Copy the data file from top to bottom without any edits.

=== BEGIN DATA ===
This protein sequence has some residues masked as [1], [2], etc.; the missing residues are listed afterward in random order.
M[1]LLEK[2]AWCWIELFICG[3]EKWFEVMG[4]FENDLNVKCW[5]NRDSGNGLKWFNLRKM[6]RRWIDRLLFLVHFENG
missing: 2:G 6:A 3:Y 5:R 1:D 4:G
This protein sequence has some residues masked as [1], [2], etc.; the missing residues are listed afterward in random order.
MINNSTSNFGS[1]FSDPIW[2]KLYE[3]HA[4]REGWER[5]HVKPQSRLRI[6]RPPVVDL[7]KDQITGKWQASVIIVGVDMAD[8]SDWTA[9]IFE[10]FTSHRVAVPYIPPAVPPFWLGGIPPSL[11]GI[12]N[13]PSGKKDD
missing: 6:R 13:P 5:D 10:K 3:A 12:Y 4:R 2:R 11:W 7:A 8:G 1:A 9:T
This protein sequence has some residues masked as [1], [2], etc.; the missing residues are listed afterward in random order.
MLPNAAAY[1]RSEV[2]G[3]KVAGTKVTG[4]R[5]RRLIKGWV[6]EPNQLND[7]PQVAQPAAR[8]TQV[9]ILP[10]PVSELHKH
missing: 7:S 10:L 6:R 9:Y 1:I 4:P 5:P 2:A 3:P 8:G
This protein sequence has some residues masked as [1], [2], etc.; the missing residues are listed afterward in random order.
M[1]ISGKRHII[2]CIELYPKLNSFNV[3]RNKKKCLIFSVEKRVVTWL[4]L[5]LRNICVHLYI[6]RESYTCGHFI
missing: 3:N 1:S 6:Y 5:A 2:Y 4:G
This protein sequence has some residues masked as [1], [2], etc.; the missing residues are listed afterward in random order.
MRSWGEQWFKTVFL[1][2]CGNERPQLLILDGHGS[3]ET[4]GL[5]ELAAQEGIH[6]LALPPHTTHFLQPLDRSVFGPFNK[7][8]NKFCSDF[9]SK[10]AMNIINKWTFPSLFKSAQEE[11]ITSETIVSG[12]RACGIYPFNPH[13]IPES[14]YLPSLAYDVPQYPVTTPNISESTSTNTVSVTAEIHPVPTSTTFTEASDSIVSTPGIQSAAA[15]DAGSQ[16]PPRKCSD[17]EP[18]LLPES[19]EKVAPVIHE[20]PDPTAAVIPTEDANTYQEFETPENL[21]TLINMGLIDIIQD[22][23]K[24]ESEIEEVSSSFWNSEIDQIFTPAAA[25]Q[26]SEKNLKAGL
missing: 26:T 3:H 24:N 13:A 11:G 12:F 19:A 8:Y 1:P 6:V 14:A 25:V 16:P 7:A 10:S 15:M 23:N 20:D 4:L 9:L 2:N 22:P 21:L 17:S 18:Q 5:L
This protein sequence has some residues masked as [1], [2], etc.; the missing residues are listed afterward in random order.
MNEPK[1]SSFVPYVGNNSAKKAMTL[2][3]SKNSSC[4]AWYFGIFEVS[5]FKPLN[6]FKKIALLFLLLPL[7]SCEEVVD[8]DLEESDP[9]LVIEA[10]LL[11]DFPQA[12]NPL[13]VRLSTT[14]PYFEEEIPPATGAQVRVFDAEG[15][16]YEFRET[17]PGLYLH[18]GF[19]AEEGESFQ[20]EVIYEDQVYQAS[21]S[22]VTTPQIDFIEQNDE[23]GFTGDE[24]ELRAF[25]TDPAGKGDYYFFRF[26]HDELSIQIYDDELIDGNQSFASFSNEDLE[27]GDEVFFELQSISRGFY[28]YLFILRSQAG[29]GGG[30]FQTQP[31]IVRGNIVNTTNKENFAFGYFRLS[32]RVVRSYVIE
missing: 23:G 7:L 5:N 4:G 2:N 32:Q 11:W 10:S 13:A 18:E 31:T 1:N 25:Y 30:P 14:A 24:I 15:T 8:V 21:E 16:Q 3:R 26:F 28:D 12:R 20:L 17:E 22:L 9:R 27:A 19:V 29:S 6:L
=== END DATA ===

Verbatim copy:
This protein sequence has some residues masked as [1], [2], etc.; the missing residues are listed afterward in random order.
M[1]LLEK[2]AWCWIELFICG[3]EKWFEVMG[4]FENDLNVKCW[5]NRDSGNGLKWFNLRKM[6]RRWIDRLLFLVHFENG
missing: 2:G 6:A 3:Y 5:R 1:D 4:G
This protein sequence has some residues masked as [1], [2], etc.; the missing residues are listed afterward in random order.
MINNSTSNFGS[1]FSDPIW[2]KLYE[3]HA[4]REGWER[5]HVKPQSRLRI[6]RPPVVDL[7]KDQITGKWQASVIIVGVDMAD[8]SDWTA[9]IFE[10]FTSHRVAVPYIPPAVPPFWLGGIPPSL[11]GI[12]N[13]PSGKKDD
missing: 6:R 13:P 5:D 10:K 3:A 12:Y 4:R 2:R 11:W 7:A 8:G 1:A 9:T
This protein sequence has some residues masked as [1], [2], etc.; the missing residues are listed afterward in random order.
MLPNAAAY[1]RSEV[2]G[3]KVAGTKVTG[4]R[5]RRLIKGWV[6]EPNQLND[7]PQVAQPAAR[8]TQV[9]ILP[10]PVSELHKH
missing: 7:S 10:L 6:R 9:Y 1:I 4:P 5:P 2:A 3:P 8:G
This protein sequence has some residues masked as [1], [2], etc.; the missing residues are listed afterward in random order.
M[1]ISGKRHII[2]CIELYPKLNSFNV[3]RNKKKCLIFSVEKRVVTWL[4]L[5]LRNICVHLYI[6]RESYTCGHFI
missing: 3:N 1:S 6:Y 5:A 2:Y 4:G
This protein sequence has some residues masked as [1], [2], etc.; the missing residues are listed afterward in random order.
MRSWGEQWFKTVFL[1][2]CGNERPQLLILDGHGS[3]ET[4]GL[5]ELAAQEGIH[6]LALPPHTTHFLQPLDRSVFGPFNK[7][8]NKFCSDF[9]SK[10]AMNIINKWTFPSLFKSAQEE[11]ITSETIVSG[12]RACGIYPFNPH[13]IPES[14]YLPSLAYDVPQYPVTTPNISESTSTNTVSVTAEIHPVPTSTTFTEASDSIVSTPGIQSAAA[15]DAGSQ[16]PPRKCSD[17]EP[18]LLPES[19]EKVAPVIHE[20]PDPTAAVIPTEDANTYQEFETPENL[21]TLINMGLIDIIQD[22][23]K[24]ESEIEEVSSSFWNSEIDQIFTPAAA[25]Q[26]SEKNLKAGL
missing: 26:T 3:H 24:N 13:A 11:G 12:F 19:A 8:Y 1:P 6:V 14:A 25:V 16:P 7:A 10:S 15:M 23:N 20:D 4:L 9:L 2:N 22:P 21:L 17:S 18:Q 5:L
This protein sequence has some residues masked as [1], [2], etc.; the missing residues are listed afterward in random order.
MNEPK[1]SSFVPYVGNNSAKKAMTL[2][3]SKNSSC[4]AWYFGIFEVS[5]FKPLN[6]FKKIALLFLLLPL[7]SCEEVVD[8]DLEESDP[9]LVIEA[10]LL[11]DFPQA[12]NPL[13]VRLSTT[14]PYFEEEIPPATGAQVRVFDAEG[15][16]YEFRET[17]PGLYLH[18]GF[19]AEEGESFQ[20]EVIYEDQVYQAS[21]S[22]VTTPQIDFIEQNDE[23]GFTGDE[24]ELRAF[25]TDPAGKGDYYFFRF[26]HDELSIQIYDDELIDGNQSFASFSNEDLE[27]GDEVFFELQSISRGFY[28]YLFILRSQAG[29]GGG[30]FQTQP[31]IVRGNIVNTTNKENFAFGYFRLS[32]RVVRSYVIE
missing: 23:G 7:L 5:N 4:G 2:N 32:Q 11:W 10:S 13:A 18:E 31:T 1:N 25:Y 30:P 14:A 24:I 15:T 8:V 21:E 16:Q 3:R 26:F 28:D 12:R 20:L 17:E 22:L 9:R 27:A 19:V 29:S 6:L